If the war on drugs doesn’t piss you off, it should. Even if you are heavily against drugs and want to keep your little Timmy away from drugs the war on drugs should piss you off. In the decades long war, little Timmy is MORE likely to try drugs now than he was even during the 60′s. If he does start taking drugs he is LESS likely to get any sort of treatment than he was 20 years ago. And the real pisser is that many localities have enjoyed a high degree of success keeping alcohol and cigarrettes away from minors. Why? because they are taxed and regulated and the penalties for giving alcohol to minors is so high that no reasonable seller is willing to risk it.

    It’s time for this idiotic war to end.

  8. spamamander, hellmart survivor:

    Actually, the man in your scenario probably can’t even get a low-paying job, since minimum-wage employers are the most likely to demand drug screening as a condition of an offer of employment. So what does our guy do? He ends up turning to REAL crime to support himself.

    All of the jobs I have had in the last 15 or so years have required a drug test before an official hire, and in the case of being a cashier, a credit check. (‘Cause If I’m poor I’m more likely to steal, or something. Never mind I want the job to actually pay my bills.)

  9. d cwilson:

    One can only conclude at this point that Gov. Rick Scott would test positive for multiple illicit substances if he were to submit to such a test.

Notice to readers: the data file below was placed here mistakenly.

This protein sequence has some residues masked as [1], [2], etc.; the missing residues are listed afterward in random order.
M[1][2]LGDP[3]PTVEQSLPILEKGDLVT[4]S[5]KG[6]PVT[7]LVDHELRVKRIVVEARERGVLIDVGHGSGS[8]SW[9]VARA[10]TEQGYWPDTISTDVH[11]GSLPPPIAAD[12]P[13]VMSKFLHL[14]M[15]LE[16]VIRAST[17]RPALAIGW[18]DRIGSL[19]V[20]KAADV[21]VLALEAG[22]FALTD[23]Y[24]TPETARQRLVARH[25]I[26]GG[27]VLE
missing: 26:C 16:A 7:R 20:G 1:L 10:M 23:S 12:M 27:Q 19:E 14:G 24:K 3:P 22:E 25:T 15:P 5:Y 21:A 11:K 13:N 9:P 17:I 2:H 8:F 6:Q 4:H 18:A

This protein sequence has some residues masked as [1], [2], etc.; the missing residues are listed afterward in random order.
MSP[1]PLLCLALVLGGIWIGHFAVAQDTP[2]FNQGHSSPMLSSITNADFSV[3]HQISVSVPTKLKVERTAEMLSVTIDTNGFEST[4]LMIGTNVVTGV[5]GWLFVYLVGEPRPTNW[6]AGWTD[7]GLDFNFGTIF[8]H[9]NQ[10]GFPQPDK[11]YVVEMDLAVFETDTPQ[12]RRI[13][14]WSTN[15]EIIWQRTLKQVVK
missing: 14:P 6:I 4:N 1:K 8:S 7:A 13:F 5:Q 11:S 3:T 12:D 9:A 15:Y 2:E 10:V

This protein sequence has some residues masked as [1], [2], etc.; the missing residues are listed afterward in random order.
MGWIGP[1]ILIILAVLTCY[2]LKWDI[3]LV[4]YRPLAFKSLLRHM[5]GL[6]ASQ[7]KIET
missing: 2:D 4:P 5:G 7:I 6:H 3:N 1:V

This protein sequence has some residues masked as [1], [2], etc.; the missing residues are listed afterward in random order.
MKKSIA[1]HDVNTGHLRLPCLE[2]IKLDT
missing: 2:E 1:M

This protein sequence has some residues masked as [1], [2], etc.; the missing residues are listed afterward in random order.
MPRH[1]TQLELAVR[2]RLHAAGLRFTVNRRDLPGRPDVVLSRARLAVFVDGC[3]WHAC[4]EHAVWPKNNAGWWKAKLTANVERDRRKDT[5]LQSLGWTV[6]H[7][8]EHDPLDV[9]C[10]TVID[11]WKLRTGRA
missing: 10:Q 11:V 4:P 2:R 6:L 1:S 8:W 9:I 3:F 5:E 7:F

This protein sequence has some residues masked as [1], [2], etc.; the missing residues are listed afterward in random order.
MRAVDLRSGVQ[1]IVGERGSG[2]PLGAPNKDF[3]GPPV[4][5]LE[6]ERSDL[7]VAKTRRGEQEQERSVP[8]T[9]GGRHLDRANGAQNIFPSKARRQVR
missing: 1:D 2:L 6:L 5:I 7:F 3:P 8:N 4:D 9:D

Unfortunately, scientists have yet to discover a test for exposure to his Precious.

    http://blog.reidreport.com/wp-content/uploads/2010/11/scott-gollum.png

  10. MikeMa:

    Several other states are considering wide net drug testing. South Carolina is one. Do they respond logically to the (un)constitutional ruling and quash these efforts or plow ahead hoping for a sympathetic judge?

    Most of these bills are raised as a way to save money, a result which they do not accomplish, and the legal challenges end up costing money, a net loss in many cases. How will Scott (FL) and Haley(SC) spin that one has to wonder?

  11. Vall:

    @MikeMa
    “Most of these bills are raised as a way to save money, a result which they do not accomplish, and the legal challenges end up costing money, a net loss in many cases. How will Scott (FL) and Haley(SC) spin that one has to wonder?”

    When this happens over and over, similar to Board of Education shenanigans, it makes me wonder if breaking the system is the goal. Like spoiled children that can’t play with a favorite toy, let’s break it so nobody gets it.

  12. mudskipper:

    Someone should test the Governor for drug testing company ownership residue. This guy really has a one track mind.

    Somebody already has. The results were positive:

    http://www.palmbeachpost.com/money/gov-rick-scotts-drug-testing-policy-stirs-suspicion-1350922.html

  13. kermit.:

    erichoug: It’s time for this idiotic war to end.

    But what would the DEA do? And everyone who works for the the drug testing companies (many of which are set up to do nothing else)?

    MikeMA: Most of these bills are raised as a way to save money, a result which they do not accomplish, and the legal challenges end up costing money, a net loss in many cases. How will Scott (FL) and Haley(SC) spin that one has to wonder?

    Blame it on the liberals, of course. It would have saved money but for those liberal lawyers. When they’re not suing McDonald’s, they’re appealing to the higher courts. That or writing laws which force Good Americans to challenge and appeal if necessary.